Helen Huntley: No. But you can use $3,000 per year against other income and carry forward unused losses to future years. If you have $3,000 or less in income (before subtracting personal exemptions or the standard deduction), you can carry forward all or part of the $3,000 you would have used in 2003.

Q: I inherited an IRA from my mother in 2003. I have closed the account and have received the proceeds. What are the tax implications of this transaction and how do I report this transaction?

Helen Huntley: This is fully taxable unless your mother made nondeductible contributions to her IRA. If she did, the amount of those nondeductible contributions would not be taxed. If you are not sure about that, check her old tax returns to see if she filed a Form 8606 reporting a nondeductible contribution. IRA expert Ed Slott says the distribution of an inherited IRA is treated the same on your tax return as a distribution from your own IRA, except there is no penalty for early withdrawal if you happen to be younger than 59 1/2. He says the IRS will know this is an inherited IRA because of the coding in the 1099-R form you received.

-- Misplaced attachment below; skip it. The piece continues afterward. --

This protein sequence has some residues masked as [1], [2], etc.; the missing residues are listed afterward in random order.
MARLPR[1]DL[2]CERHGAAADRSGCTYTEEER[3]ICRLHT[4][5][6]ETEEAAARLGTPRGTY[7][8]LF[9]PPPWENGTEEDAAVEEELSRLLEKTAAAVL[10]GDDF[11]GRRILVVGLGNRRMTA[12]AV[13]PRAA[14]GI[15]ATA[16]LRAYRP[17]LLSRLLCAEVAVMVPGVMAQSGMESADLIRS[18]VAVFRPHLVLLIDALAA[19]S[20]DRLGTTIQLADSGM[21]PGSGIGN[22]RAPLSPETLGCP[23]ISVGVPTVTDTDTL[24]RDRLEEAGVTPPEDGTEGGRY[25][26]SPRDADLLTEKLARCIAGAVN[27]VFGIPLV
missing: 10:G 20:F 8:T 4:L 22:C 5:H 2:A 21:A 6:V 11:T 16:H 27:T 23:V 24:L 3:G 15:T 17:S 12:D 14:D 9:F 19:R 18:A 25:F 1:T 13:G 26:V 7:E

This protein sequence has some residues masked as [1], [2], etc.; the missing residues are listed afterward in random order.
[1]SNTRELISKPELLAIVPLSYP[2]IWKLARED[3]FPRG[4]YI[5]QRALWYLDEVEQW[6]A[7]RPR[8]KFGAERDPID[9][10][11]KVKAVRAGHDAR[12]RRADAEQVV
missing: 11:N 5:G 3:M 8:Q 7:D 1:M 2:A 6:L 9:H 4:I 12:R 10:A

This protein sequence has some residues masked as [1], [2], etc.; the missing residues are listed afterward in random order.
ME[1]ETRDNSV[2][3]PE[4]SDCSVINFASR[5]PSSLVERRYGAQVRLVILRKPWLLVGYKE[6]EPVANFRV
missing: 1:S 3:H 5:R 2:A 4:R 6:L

Q: I know that when you reach 70 1/2, you must calculate the minimum amount of withdrawal using the balances in all IRA accounts, but you may withdraw the minimum amount from any one of them. You do not have to take a proportionate amount from each account. I have a traditional IRA and I also have a tax deferred 403b account from my years as a teacher. Can I combine the total of the IRA and the 403b to determine the minimum amount, and then withdraw from the IRA or the 403b account? Or do I have to take a proportionate amount from both the IRA and the 403b?

Helen Huntley: You have to take minimum withdrawals from both the IRA and the 403b. All your traditional IRAs can be lumped together in doing your calculations, but a 403b must be treated separately. If you had a 401k, it would have to be treated separately as well.

Q: My wife and I own a home in Florida and a home in New York state. We reside six months in each. We both work seasonal jobs in New York and pay New York state tax on the income. Our legal residence is Florida so we can get the homestead exemption. The question is if we sell the New York house how can we avoid paying capital gains tax?